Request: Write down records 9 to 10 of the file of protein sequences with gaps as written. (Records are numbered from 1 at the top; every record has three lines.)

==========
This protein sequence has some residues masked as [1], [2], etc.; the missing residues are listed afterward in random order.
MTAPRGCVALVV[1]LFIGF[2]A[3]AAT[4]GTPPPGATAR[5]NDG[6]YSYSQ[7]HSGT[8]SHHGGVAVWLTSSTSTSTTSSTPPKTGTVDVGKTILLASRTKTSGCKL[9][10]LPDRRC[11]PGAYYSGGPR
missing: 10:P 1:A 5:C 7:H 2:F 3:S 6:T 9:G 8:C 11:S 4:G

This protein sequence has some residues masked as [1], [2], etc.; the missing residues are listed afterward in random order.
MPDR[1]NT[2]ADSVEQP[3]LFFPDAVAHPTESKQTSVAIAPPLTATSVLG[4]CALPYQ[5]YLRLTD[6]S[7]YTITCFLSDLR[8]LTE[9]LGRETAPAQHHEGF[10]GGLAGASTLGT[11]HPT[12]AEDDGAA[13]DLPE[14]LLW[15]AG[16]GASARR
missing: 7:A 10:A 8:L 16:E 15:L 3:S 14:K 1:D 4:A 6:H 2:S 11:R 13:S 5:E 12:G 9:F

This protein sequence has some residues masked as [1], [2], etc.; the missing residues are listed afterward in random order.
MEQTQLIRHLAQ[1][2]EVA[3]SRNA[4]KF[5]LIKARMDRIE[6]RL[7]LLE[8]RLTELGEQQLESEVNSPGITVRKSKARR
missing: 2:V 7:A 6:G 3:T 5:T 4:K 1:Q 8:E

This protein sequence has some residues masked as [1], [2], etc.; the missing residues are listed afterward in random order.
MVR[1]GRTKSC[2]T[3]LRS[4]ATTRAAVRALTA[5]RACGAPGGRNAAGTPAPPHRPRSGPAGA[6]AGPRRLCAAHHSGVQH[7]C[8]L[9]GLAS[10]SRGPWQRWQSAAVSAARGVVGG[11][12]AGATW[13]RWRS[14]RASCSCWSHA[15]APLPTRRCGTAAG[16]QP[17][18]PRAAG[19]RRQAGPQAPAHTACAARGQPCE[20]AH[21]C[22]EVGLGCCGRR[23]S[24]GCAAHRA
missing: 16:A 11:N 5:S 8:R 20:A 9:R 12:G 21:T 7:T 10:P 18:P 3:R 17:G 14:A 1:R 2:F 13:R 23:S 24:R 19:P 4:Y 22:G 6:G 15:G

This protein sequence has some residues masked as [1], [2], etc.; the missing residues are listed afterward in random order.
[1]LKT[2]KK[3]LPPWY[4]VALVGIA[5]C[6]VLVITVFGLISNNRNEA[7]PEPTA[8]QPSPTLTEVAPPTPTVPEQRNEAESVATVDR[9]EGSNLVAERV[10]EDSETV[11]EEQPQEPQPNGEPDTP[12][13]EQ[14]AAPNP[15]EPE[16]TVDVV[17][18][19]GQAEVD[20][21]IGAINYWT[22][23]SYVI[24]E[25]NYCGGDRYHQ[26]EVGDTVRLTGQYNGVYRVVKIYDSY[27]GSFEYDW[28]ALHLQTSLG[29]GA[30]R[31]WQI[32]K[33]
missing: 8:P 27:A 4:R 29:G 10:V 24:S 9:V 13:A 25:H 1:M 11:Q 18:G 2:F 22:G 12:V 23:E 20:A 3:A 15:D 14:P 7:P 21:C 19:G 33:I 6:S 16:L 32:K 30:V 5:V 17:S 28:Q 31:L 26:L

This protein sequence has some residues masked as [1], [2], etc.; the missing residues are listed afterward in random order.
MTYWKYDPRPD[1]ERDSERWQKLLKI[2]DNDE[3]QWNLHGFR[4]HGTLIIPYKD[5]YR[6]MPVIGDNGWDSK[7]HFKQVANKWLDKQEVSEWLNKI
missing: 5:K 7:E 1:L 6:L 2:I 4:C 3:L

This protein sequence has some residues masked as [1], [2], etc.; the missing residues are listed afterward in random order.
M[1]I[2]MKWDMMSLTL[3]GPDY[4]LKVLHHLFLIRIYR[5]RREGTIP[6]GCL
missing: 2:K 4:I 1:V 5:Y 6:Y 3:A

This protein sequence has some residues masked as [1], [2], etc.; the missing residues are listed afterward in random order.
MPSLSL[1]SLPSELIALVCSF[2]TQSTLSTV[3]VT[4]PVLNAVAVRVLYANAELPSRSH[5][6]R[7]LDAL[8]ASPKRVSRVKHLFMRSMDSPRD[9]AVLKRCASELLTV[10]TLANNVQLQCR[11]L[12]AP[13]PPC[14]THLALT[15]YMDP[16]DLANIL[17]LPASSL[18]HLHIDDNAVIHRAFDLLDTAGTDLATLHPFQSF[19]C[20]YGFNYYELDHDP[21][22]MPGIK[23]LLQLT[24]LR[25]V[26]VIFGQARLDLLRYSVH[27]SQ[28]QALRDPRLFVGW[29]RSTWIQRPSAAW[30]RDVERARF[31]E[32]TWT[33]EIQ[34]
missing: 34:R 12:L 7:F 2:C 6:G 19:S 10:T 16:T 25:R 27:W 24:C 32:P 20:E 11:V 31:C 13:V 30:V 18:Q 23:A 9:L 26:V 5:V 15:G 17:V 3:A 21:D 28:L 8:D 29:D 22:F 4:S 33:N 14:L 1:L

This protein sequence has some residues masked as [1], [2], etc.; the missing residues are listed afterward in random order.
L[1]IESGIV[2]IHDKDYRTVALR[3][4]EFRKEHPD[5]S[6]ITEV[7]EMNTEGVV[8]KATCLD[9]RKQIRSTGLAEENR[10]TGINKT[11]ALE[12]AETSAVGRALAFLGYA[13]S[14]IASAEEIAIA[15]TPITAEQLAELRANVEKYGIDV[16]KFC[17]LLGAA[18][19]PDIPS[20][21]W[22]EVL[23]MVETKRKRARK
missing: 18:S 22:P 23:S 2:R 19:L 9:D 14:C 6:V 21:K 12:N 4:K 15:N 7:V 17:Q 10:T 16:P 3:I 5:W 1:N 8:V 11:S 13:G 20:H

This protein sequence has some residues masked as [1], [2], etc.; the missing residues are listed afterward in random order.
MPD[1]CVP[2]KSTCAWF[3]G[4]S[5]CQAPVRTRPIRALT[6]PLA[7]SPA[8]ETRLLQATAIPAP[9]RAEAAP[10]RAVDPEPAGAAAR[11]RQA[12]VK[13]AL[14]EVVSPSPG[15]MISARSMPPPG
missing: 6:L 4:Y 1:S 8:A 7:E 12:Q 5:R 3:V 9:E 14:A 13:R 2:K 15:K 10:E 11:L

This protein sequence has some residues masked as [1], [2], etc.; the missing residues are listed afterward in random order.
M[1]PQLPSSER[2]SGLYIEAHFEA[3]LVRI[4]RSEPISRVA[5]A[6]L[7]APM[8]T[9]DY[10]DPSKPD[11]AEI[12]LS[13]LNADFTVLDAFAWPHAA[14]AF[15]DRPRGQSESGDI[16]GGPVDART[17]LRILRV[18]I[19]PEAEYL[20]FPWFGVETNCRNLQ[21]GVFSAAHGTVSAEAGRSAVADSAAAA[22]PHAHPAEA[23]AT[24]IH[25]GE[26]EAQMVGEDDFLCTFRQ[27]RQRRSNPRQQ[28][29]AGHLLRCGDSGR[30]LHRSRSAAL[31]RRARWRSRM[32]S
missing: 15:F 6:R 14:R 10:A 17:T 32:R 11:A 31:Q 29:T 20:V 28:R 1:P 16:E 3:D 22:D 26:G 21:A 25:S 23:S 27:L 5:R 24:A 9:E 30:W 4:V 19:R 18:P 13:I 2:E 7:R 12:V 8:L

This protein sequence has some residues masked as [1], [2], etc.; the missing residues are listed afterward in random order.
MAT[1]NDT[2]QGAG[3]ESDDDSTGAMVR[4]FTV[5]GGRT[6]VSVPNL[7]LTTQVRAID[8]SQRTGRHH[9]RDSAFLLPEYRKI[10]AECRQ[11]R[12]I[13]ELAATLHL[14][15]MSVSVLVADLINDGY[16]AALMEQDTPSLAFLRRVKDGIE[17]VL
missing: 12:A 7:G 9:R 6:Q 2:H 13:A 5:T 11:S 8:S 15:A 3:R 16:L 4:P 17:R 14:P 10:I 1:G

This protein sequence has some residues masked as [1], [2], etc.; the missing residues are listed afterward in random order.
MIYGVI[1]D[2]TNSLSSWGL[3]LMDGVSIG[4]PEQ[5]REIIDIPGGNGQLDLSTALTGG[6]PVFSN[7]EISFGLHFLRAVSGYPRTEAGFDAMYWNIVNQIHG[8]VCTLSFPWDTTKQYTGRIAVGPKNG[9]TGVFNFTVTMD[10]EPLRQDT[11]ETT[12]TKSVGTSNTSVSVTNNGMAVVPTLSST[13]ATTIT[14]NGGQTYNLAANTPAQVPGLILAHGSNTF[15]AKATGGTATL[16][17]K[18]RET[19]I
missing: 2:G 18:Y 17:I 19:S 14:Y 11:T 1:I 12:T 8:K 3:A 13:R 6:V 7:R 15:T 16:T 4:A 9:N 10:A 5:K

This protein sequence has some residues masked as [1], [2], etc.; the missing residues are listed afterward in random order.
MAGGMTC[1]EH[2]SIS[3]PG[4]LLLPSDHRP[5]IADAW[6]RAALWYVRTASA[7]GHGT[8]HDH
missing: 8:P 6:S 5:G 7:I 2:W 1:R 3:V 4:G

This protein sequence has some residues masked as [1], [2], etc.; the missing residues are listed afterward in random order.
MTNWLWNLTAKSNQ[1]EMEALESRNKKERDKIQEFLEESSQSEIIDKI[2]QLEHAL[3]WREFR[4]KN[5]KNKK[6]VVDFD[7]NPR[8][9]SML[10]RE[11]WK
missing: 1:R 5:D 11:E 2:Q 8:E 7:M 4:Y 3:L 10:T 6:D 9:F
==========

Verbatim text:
This protein sequence has some residues masked as [1], [2], etc.; the missing residues are listed afterward in random order.
L[1]IESGIV[2]IHDKDYRTVALR[3][4]EFRKEHPD[5]S[6]ITEV[7]EMNTEGVV[8]KATCLD[9]RKQIRSTGLAEENR[10]TGINKT[11]ALE[12]AETSAVGRALAFLGYA[13]S[14]IASAEEIAIA[15]TPITAEQLAELRANVEKYGIDV[16]KFC[17]LLGAA[18][19]PDIPS[20][21]W[22]EVL[23]MVETKRKRARK
missing: 18:S 22:P 23:S 2:R 19:L 9:D 14:C 6:V 21:K 12:N 4:K 15:N 7:V 17:Q 10:T 16:P 3:I 5:W 1:N 8:V 11:S 13:G 20:H

This protein sequence has some residues masked as [1], [2], etc.; the missing residues are listed afterward in random order.
MPD[1]CVP[2]KSTCAWF[3]G[4]S[5]CQAPVRTRPIRALT[6]PLA[7]SPA[8]ETRLLQATAIPAP[9]RAEAAP[10]RAVDPEPAGAAAR[11]RQA[12]VK[13]AL[14]EVVSPSPG[15]MISARSMPPPG
missing: 6:L 4:Y 1:S 8:A 7:E 12:Q 5:R 3:V 9:E 14:A 13:R 2:K 15:K 10:E 11:L